The grandest corn in Mitchell

Have you ever wondered where the world’s only corn palace is located?  Yes, I must admit that such a thought has never entered my mind either, but I can now proudly report that is you are ever fortunate to visit the town of Mitchell, South Dakota, you will experience the deep joy of seeing the world’s one and only Corn Palace.

This mighty building is Mitchell’s major attraction, hosting nearly 500,000 visitors per year.  These thronging hordes come to witness a folk art icon which pays homage to the rolling prairies that make up the American mid west, and which celebrates the abundance of the wild prairie grass that has been tamed to become corn.

The Corn Palace was first established in 1892, right there on Mitchell’s Main Street, and it has been rebuilt twice, so that now it is the grandest Corn Palace in the universe.  In the 1930’s, steps were taken to recapture the artistic decorative features of the building and minarets and kiosks of Moorish design were added so that now one does not know if one is standing on a street in Mitchell or Marrakech.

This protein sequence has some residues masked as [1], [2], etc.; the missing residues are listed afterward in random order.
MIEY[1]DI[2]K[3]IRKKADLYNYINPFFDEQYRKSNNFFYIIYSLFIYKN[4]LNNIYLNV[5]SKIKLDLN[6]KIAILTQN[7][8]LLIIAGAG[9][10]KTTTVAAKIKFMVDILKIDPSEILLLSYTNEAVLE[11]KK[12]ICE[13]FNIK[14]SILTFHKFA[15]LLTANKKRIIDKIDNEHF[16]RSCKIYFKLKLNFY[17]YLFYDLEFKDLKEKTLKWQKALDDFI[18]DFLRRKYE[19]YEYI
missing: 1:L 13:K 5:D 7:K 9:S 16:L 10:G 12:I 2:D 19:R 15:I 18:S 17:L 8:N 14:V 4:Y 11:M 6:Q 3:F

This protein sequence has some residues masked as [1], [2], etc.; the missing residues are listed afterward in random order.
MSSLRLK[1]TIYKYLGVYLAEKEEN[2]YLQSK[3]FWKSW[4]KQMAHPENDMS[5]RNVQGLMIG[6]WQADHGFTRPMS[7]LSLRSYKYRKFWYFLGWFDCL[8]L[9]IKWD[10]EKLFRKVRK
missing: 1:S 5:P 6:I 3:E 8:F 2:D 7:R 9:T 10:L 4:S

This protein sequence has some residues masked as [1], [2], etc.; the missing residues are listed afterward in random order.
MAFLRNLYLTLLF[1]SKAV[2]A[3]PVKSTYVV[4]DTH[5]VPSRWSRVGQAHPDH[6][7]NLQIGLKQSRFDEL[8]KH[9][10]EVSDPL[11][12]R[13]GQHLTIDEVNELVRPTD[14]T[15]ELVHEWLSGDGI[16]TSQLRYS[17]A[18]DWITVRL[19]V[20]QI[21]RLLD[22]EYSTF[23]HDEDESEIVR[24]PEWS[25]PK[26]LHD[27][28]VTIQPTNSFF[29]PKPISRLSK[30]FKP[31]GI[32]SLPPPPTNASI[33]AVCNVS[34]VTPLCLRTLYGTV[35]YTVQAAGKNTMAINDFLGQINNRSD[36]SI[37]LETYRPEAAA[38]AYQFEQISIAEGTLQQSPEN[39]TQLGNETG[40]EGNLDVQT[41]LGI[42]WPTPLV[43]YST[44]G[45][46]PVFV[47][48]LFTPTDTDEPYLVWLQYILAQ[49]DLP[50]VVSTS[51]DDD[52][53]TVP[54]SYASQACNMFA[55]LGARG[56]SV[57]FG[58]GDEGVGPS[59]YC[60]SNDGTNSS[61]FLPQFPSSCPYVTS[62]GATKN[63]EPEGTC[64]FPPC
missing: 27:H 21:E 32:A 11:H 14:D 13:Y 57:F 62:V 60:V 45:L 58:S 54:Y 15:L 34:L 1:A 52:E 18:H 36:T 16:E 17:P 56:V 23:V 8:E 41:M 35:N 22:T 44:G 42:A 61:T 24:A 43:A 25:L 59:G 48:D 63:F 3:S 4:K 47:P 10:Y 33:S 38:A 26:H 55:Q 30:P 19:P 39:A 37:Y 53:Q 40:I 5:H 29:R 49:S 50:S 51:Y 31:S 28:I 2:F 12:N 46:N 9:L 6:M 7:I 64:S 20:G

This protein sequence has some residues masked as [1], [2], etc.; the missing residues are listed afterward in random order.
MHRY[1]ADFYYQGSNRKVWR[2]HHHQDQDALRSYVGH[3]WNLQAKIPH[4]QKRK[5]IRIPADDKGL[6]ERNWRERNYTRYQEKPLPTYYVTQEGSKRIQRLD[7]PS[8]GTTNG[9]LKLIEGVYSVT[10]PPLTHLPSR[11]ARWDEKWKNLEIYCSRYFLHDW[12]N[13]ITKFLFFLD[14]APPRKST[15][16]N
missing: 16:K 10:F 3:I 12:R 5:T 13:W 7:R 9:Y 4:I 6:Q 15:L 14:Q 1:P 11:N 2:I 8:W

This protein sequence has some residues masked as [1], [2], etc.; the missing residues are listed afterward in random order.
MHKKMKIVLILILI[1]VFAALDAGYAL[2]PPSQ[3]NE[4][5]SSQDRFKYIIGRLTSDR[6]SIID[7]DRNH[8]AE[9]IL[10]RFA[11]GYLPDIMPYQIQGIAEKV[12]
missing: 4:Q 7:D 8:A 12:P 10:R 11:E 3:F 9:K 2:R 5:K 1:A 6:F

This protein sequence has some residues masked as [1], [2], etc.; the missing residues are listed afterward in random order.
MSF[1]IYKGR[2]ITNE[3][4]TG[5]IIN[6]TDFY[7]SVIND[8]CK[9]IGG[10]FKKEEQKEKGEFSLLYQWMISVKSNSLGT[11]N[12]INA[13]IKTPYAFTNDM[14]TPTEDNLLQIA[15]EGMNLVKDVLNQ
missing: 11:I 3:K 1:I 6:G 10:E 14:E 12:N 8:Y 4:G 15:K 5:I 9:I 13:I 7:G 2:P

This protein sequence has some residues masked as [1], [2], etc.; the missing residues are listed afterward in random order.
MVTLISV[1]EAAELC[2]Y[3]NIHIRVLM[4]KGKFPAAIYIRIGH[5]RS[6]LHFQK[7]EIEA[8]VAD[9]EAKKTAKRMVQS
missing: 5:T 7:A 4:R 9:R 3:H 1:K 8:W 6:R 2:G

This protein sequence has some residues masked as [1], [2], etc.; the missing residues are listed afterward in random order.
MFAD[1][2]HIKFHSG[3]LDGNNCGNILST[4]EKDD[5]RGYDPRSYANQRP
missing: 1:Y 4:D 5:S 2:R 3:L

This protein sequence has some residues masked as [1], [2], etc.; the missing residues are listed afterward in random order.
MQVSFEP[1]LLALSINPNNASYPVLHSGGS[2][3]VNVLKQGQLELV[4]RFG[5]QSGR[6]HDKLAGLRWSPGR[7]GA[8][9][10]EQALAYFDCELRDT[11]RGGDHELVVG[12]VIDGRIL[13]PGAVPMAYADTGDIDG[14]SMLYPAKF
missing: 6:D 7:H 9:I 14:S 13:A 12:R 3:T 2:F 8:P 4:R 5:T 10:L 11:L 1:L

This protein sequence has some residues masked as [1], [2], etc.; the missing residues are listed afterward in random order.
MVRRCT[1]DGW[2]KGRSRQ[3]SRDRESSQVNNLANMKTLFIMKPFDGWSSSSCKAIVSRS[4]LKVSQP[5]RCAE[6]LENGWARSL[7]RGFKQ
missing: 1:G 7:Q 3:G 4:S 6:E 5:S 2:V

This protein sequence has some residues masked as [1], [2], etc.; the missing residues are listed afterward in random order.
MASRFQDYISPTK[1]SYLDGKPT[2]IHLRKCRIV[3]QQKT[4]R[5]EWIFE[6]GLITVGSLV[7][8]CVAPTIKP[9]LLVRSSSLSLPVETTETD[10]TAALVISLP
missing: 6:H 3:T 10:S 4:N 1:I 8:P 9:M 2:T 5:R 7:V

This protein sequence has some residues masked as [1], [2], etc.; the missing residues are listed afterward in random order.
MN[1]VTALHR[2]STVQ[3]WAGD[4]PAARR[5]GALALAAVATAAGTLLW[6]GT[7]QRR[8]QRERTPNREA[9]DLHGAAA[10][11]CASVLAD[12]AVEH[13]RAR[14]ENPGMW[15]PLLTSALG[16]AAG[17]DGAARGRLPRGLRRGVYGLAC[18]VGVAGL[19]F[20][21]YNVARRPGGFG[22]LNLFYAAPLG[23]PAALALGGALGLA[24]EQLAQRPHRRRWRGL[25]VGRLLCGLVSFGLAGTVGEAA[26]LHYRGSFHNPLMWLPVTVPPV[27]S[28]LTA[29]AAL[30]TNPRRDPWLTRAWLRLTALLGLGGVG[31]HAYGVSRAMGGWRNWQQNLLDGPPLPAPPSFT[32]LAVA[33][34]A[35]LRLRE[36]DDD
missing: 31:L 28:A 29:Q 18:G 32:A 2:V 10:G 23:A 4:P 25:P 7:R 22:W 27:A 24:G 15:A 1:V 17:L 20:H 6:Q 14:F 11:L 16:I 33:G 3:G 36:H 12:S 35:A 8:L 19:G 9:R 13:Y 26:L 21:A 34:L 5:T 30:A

Some of the most fascinating features of the Corn Palace are the decorative murals that are made entirely of corn, and which are changed each year.  Ear by ear the corn is nailed to the Corn Palace to create a scene. These intricate designs require an average of about 275,000 ears of corn to complete, and are usually inspired by a theme representing some important historic or contemporary aspect of Mitchell.    

These days the Corn Palace is a busy place; hosting conventions, exhibitions, school basketball and shows.  Some of America’s favourite artists have played the Corn Palace over the years, some slightly more than once.

To quote the Mitchell Convention & Visitors Bureau official site: “Today the Corn Palace lives on because it has a story to tell, about a state and a people who have prevailed in a land that writes its own rules about who lives here and what grows here.”

A sentiment with which I wholeheartedly concur.

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